software

You are here

So-Called Social Games

[The following text is part of my upcoming master’s thesis on the use of game mechanics in therapy games for children. This is just a rough first draft, and I gladly welcome all critique and suggestions – be it on a content level or regarding my use of language.

After having analysed some of the most-played Facebook games in previous instalments of this series (Candy Crush Saga, FarmVille 2, Puzzle Bobble Clones, Diamond Dash and Pet Rescue Saga), this final chapter looks at what is so “social” about these “social games” – if at all.]

It is a common assumption that games that are part of the Facebook platform are inherently more “social” than other games, since that platform offers the possibility to developers to tap into the social graph.

English

Pet Rescue Saga: Mix and Match

[The following text is part of my upcoming master’s thesis on the use of game mechanics in therapy games for children. As part of my master’s thesis I am analysing already existing games that are commonly known to be addictive. A lot of those games are Facebook games.]

Pet Rescue Saga by King is probably one of the best examples of how certain game mechanics are not unique to a game, but can be adapted to other games. Pet Rescue Saga is basically a mixture between Diamond Dash and Candy Crush Saga, yet works surprisingly well.

English

FarmVille 2: Crop Circles

[The following text is part of my upcoming master’s thesis on the use of game mechanics in therapy games for children.]

FarmVille by Zynga is probably one of the best known Facebook games to date, both because of players that cannot seem to quit the game and their Facebook friends that are annoyed by the game’s ceaseless stream of pleas for help, designed to suck in even more players. FarmVille 2 has several tightly interwoven game mechanics that manage to keep the player glued to the game. The most important among them are the tight feedback loops, where finishing one task has an immediate effect on the next task at hand; a constant stream of quests that provide temporary “winning” conditions in an otherwise endless game; the possibility of self-expression through decoration, even if severely limited and finally the integration of Facebook friends that “ask for help”, cleverly exploiting social norms that result in players returning to the game again and again.

English

Candy Crush Saga: Fun for the whole family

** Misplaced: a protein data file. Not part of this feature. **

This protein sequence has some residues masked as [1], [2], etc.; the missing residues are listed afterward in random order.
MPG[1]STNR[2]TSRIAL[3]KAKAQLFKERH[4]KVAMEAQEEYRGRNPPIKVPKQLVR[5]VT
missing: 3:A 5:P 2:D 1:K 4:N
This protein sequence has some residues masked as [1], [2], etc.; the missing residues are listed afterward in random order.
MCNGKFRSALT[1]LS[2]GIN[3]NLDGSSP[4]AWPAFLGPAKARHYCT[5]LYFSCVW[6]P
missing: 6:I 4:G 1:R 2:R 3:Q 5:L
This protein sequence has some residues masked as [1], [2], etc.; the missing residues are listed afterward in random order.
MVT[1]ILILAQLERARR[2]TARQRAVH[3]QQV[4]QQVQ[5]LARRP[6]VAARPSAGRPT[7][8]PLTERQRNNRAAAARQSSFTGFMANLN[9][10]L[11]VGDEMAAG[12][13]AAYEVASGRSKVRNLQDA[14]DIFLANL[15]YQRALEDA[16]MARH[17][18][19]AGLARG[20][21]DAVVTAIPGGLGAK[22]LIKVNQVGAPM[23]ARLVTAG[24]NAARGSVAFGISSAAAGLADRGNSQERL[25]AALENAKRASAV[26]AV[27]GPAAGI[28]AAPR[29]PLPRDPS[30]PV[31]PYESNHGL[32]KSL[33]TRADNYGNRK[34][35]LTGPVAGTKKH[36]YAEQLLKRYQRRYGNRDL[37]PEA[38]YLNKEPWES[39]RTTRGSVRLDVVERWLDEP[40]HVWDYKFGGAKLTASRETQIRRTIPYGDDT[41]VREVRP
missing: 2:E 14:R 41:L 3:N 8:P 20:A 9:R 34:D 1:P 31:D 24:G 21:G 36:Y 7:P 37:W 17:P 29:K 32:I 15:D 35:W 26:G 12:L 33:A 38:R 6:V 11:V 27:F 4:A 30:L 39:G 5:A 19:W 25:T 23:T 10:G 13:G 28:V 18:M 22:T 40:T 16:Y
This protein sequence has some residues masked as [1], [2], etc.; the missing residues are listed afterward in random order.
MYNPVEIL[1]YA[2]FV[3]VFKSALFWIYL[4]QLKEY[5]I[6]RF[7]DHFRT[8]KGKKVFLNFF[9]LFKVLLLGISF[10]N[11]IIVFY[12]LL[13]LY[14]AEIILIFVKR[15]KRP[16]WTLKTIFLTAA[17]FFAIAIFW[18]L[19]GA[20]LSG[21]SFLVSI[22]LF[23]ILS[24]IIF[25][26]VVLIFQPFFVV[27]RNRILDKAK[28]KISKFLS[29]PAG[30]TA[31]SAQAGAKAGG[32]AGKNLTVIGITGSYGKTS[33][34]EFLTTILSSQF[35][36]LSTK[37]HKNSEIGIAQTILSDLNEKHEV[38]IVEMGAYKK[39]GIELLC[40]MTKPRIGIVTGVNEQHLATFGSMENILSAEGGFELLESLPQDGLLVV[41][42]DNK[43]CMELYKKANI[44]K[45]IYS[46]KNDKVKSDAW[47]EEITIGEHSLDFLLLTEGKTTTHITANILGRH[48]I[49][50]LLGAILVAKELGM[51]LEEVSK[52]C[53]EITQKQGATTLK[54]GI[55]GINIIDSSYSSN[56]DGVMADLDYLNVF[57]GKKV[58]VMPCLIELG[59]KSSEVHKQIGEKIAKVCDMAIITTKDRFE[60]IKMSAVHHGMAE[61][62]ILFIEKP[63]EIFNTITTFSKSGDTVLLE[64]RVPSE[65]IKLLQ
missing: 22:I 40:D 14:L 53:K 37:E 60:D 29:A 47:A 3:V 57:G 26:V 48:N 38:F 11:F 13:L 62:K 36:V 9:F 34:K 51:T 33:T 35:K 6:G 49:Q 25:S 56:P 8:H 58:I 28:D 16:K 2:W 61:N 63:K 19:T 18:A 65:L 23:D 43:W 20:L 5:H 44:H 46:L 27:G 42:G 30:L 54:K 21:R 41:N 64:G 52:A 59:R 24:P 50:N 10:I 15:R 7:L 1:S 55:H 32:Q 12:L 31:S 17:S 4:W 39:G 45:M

[The following text is part of my upcoming master’s thesis on the use of game mechanics in therapy games for children. This is just a rough first draft, and I gladly welcome all critique and suggestions – be it on a content level or regarding my use of language.]

Candy Crush Saga by King.com is a classic casual game (as most Facebook games are), that caters to different player types at once: the puzzler, the explorer as well as the competitive player. Candy Crush Saga is a Bejeweled clone, a simple matching tile game. Candy Crush Saga combines various basic game mechanics and feedback methods in order to attract a diverse set of player types. The basic game allows players to recognise patterns and create order (a common theme with many casual games, which is quite rewarding in itself), the level map caters to the explorer type, while the constant feedback of how well the player’s peers did eggs on competitive players. By catering to all those different player types alike, the producers of the game manage to capture an audience as large as possible, something a therapy game would likely have to achieve as well.

English

How to paint a seamless texture in Photoshop

This requires Photoshop Extended, since the 3D tools are only available in the Extended Version of Photoshop. It also has (at least in my current version, CS5) some serious shortcomings, i. e. forget about layers. Kiss them goodbye. Also, performance-wise, this is not something that works without waiting between every second brush stroke.

English

How to assign more than one material to a mesh in Blender 2.5 and up

You occasionally want to assign more than one material to a mesh in blender. You might need different textures on the same mesh, and don’t want to break up the mesh into different objects.

English

Digging Holes into Unity3D Terrains

That’s gonna be a short post, because all you need to know is over on Robert’s1 blog:

Say you’re making a Unity game that takes place in a large landscape dotted with windmills, and some of these windmills have tunnels that lead underground. But in Unity, the terrain collider is generated from heightmap data: it’s essentially one giant bumpy plane. You can’t punch holes in it.

English